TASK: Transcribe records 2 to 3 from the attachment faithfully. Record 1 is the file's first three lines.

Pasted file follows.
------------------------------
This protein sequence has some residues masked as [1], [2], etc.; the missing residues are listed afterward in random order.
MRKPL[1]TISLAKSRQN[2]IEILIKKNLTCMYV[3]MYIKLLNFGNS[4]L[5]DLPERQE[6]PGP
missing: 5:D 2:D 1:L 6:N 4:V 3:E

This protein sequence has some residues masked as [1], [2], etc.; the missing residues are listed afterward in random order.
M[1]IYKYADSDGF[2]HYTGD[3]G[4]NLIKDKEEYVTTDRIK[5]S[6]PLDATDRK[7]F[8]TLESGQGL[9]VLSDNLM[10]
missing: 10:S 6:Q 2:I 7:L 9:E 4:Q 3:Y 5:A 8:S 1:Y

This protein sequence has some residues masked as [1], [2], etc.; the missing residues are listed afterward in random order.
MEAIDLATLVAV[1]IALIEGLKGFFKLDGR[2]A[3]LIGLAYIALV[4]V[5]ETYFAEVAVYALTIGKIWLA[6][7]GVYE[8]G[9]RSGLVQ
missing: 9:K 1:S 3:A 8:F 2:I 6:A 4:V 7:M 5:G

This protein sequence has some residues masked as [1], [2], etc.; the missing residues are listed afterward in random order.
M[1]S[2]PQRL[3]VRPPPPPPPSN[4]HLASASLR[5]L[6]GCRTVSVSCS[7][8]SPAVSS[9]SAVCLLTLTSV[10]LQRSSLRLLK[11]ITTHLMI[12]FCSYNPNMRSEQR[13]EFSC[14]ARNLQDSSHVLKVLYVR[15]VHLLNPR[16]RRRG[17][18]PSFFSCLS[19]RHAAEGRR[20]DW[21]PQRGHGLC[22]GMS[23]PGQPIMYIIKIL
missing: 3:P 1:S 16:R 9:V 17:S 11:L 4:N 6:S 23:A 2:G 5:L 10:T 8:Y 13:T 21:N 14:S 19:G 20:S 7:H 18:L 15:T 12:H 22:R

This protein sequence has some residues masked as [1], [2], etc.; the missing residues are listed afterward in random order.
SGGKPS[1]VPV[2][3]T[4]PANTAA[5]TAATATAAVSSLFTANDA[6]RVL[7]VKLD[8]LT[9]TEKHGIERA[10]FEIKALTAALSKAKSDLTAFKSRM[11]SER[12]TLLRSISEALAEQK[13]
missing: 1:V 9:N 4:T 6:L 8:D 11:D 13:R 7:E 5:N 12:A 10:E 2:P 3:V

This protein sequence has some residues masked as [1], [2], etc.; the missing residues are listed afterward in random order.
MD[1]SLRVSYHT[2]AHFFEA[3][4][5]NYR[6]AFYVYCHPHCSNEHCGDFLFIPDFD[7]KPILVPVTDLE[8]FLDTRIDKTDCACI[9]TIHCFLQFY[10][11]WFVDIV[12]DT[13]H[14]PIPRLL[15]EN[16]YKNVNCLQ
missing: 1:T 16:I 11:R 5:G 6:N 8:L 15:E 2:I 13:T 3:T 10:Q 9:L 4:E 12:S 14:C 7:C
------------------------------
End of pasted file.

This protein sequence has some residues masked as [1], [2], etc.; the missing residues are listed afterward in random order.
M[1]IYKYADSDGF[2]HYTGD[3]G[4]NLIKDKEEYVTTDRIK[5]S[6]PLDATDRK[7]F[8]TLESGQGL[9]VLSDNLM[10]
missing: 10:S 6:Q 2:I 7:L 9:E 4:Q 3:Y 5:A 8:S 1:Y

This protein sequence has some residues masked as [1], [2], etc.; the missing residues are listed afterward in random order.
MEAIDLATLVAV[1]IALIEGLKGFFKLDGR[2]A[3]LIGLAYIALV[4]V[5]ETYFAEVAVYALTIGKIWLA[6][7]GVYE[8]G[9]RSGLVQ
missing: 9:K 1:S 3:A 8:F 2:I 6:A 4:V 7:M 5:G